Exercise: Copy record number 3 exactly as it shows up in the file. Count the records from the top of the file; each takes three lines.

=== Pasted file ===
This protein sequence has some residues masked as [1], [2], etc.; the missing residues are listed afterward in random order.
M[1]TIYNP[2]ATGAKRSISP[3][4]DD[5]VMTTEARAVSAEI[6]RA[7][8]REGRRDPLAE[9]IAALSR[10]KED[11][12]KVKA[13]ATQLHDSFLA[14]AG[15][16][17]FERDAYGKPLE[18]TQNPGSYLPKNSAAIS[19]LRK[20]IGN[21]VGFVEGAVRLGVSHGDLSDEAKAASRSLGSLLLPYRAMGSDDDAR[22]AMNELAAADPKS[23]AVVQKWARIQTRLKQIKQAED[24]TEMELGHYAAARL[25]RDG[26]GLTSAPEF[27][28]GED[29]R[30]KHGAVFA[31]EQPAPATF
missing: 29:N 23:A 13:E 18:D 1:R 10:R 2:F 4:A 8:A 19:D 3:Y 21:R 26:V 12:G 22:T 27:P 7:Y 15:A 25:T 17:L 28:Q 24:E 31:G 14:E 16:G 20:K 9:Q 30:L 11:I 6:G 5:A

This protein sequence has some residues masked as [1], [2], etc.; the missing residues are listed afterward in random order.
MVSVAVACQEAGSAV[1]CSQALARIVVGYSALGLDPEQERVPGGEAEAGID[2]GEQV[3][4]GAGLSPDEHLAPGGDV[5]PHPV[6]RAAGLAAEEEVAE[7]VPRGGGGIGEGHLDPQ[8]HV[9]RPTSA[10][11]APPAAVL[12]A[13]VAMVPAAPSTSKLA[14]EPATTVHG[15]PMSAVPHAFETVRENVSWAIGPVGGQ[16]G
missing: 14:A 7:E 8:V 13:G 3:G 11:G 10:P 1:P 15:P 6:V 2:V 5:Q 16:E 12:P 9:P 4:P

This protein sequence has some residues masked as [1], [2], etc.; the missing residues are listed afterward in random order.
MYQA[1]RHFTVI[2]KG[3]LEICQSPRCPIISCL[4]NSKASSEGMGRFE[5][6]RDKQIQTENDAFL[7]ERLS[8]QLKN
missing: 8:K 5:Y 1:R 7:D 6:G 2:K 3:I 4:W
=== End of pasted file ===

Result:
This protein sequence has some residues masked as [1], [2], etc.; the missing residues are listed afterward in random order.
MYQA[1]RHFTVI[2]KG[3]LEICQSPRCPIISCL[4]NSKASSEGMGRFE[5][6]RDKQIQTENDAFL[7]ERLS[8]QLKN
missing: 8:K 5:Y 1:R 7:D 6:G 2:K 3:I 4:W